I had the same thought when I saw RS#3. Then I found it cool that our Famous Pete rode the same road a couple hours before us. We missed his fine companionship today but I am sure he was enjoying himself on his week journey.

Alphamoose 06-01-08 10:41 PM


Originally Posted by cccorlew (Post 6800923)
I'm beat. I missed a turn near the end and wound up in Santa Clara. I had to call Tricia and ask her where I was, and how to get to my car.
That was one hard ride. Great views, nice weather, but it wore me out. I left Antioch at 4am and got home at 6:30PM.

I'll bet you must have missed the turn from 9 onto Pierce, then. I saw that they had an arrow there, but I think they need something bigger. My wife and I worked the Saratoga Gap rest stop this year and last, and last year we ended up rescuing someone who missed that turn and was well on her way into Cupertino when we passed her. I think they need something huge at that turn, because people will be screaming down 9 when they pass it.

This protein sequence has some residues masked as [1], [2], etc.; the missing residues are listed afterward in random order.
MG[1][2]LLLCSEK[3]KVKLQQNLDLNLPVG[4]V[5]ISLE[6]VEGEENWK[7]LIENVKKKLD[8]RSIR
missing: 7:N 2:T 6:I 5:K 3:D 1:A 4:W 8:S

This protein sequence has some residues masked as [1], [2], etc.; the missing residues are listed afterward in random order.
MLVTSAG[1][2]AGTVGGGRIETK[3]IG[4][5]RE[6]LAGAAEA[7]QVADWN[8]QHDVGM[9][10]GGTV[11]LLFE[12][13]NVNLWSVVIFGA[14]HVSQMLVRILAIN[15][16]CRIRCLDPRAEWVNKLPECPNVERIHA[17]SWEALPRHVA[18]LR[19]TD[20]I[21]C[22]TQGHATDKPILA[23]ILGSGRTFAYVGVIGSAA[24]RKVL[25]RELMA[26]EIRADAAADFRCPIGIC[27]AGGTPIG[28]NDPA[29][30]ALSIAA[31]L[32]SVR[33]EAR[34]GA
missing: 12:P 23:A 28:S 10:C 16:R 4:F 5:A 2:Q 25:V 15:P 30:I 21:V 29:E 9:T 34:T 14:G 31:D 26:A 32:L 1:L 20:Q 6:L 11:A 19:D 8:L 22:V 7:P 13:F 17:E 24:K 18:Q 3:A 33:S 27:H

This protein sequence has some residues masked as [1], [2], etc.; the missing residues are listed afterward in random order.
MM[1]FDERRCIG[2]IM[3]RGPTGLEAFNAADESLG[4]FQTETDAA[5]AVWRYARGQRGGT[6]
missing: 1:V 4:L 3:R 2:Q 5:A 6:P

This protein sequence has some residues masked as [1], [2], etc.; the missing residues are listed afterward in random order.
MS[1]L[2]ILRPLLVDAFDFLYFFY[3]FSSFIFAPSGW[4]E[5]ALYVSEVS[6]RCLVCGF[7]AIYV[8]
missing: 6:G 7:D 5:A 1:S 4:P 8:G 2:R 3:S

gpelpel 06-01-08 10:53 PM

Alphamoose, you are right. Unless you have your eyes pointing down, it's easy to miss the small arrows. And if a car if passing you at that time you will be on the right side of the road and won't see the arrows at all. A couple of big signs on the side of the road, one at least 100 yards from the turn would help a lot.
Otherwise I found the route very well marked.

reidconti 06-01-08 11:06 PM

They had people waving flags by the late hour I arrived at the 9 -> pierce turnoff. I do wish the course was better marked -- best would be just an occasional straight arrow to let you know you're on the right path. I often was 95% sure I was on course (and always was), but was frequently nervous that I might be off and 10 miles in the wrong direction.

The signs (where they had signs) were nice, but they outta be more unique so you know at a glance they're for us. The signs they had really required reading which is not so good at speed.

Speaking of flags, I saw that woman that went down on the RR tracks on hwy1. Was she one of us, or a Lifecycler? I hope she's okay. She was being loaded into an ambulance on a body board but that looked like a precaution. I don't think anyone hit her after she fell or anything. They had people waving flags just before the tracks, but I'm not sure if they were there before she fell.